In this series of blog posts I will be discussing aspects of Enterprise Application Configuration and how we have come across and resolved issues in real-life mission critical systems.
When I talk about Enterprise Applications, I generally refer to applications that are (a) mission critical and (b) distributed across multiple machines. Sometimes (c) geographically dispersed across different data centres also applies.
Some examples of this we have come across are:
- Changing a configuration section by pasting in an XML snippet, only to discover later that the XML was invalid and the configuration could not be read. This type of error can kill an entire application in no time.
- Changing a configuration section, with incorrect configuration settings, but the changes only getting picked up when a machine rebooted due to Windows Updates 3 weeks later. This made the diagnosis difficult because the “what’s changed recently” investigation pointed initially to more recent but irrelevant updates.
- Deployments making partial changes to a system’s configuration, but operators not being able to accurately find which updates have succeeded and which failed, leaving the system in an inconsistent state.
In all of these cases the lack of any kind of version history that operators can readily call upon made the resolution of the incident harder.
Another relevant aspect is the manner in which configuration is updated. Sometimes configuration is deployed via application deployment in an automated fashion, with tokenised templates populated with the correct values in each environment. This is great, and is definitely the way to go for static configuration. Even so, there are still many cases where configuration is updated manually by operators (don’t get me started) even if it’s “temporary”. This type of change is much harder to track because these changes are often made informally and/or in response to other issues.
On top of this there are configuration changes such as modifications to IIS or BizTalk that are made via an administration console. These are not subject to the same risk as direct manual changes to configuration sections, but they still have the capacity to bring down enterprise systems and leave little or no trace.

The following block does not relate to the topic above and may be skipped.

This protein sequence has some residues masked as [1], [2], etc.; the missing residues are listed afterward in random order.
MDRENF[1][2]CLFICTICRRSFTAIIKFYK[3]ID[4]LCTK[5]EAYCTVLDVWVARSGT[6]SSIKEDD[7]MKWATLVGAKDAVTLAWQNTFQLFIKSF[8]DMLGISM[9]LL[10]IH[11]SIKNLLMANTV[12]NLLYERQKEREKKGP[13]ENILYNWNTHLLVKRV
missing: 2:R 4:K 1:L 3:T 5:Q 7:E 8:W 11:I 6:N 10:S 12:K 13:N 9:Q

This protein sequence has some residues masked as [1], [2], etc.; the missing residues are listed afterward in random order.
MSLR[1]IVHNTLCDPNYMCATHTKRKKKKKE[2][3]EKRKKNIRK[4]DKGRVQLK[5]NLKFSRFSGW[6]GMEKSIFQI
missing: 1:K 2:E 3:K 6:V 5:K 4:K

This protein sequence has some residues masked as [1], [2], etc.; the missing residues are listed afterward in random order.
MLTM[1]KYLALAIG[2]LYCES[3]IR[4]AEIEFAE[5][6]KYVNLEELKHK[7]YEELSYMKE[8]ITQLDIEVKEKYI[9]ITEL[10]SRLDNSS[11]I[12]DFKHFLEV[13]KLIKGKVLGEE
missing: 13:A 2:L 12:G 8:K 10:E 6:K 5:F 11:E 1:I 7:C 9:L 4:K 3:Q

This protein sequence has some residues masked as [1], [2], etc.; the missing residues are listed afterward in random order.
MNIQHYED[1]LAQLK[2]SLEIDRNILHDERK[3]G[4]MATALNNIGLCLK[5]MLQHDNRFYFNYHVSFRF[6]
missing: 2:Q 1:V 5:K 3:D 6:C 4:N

At 345, when we developed cloco (Cloud Configuration), our Enterprise Application Configuration product, we recognised that version history was an essential part of the toolkit. The freeware version of cloco will ship with version history disabled, but the paid-for version of the software already supports version history logging. Normally, you won’t even know it’s there – it’s just when things go wrong that you know that our configuration platform has your back and saves previous versions of your configuration.
Also, when we created cloco the components we wanted to embrace the fact that configuration updates were a feature of everyday system maintenance. We wanted our tooling to support and enhance good practices, not paper over the cracks. This is why we supply deployment tooling to enable application deployments to work in harmony with our configuration store, and application deployments form part of the tracked version history just as ad-hoc version updates do.
I still wonder how people manage to support distributed applications without a clear way of seeing the changes that have been made to configuration in the lifetime of the application.